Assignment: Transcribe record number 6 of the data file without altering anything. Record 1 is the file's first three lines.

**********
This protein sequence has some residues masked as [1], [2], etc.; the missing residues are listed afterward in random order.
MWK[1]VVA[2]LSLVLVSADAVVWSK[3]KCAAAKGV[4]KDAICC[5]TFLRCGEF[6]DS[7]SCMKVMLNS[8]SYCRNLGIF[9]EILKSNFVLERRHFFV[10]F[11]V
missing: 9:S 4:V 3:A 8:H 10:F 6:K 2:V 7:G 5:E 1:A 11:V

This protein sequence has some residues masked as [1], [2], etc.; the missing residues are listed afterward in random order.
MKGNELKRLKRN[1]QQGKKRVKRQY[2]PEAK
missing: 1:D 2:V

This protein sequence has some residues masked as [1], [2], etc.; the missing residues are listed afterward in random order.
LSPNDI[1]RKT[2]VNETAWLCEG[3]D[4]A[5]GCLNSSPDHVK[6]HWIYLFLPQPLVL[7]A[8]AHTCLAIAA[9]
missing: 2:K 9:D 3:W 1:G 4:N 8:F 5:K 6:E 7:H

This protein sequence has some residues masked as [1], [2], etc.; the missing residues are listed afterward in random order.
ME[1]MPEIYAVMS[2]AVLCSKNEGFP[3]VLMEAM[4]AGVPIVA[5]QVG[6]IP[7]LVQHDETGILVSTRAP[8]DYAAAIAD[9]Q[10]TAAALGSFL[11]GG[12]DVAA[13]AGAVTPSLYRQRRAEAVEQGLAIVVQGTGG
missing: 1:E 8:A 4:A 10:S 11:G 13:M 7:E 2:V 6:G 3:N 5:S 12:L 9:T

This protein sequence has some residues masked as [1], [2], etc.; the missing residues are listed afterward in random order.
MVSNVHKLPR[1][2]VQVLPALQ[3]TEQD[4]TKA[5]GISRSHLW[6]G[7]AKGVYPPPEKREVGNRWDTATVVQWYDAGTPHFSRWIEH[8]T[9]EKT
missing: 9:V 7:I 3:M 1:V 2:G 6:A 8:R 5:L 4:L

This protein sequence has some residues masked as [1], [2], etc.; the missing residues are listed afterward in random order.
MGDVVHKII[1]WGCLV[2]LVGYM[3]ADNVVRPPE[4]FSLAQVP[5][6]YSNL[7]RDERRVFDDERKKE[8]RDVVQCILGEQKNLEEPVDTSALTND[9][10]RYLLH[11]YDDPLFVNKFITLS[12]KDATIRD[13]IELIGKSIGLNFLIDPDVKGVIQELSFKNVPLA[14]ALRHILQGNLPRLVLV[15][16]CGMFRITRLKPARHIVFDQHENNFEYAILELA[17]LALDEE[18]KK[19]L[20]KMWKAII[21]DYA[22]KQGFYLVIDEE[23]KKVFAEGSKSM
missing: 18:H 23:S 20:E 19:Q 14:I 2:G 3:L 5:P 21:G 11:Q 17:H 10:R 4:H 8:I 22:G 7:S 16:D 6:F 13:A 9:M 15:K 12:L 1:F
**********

This protein sequence has some residues masked as [1], [2], etc.; the missing residues are listed afterward in random order.
MGDVVHKII[1]WGCLV[2]LVGYM[3]ADNVVRPPE[4]FSLAQVP[5][6]YSNL[7]RDERRVFDDERKKE[8]RDVVQCILGEQKNLEEPVDTSALTND[9][10]RYLLH[11]YDDPLFVNKFITLS[12]KDATIRD[13]IELIGKSIGLNFLIDPDVKGVIQELSFKNVPLA[14]ALRHILQGNLPRLVLV[15][16]CGMFRITRLKPARHIVFDQHENNFEYAILELA[17]LALDEE[18]KK[19]L[20]KMWKAII[21]DYA[22]KQGFYLVIDEE[23]KKVFAEGSKSM
missing: 18:H 23:S 20:E 19:Q 14:I 2:G 3:L 5:P 21:G 11:Q 17:H 10:R 4:H 8:I 22:G 7:S 16:D 6:F 13:A 9:M 15:K 12:L 1:F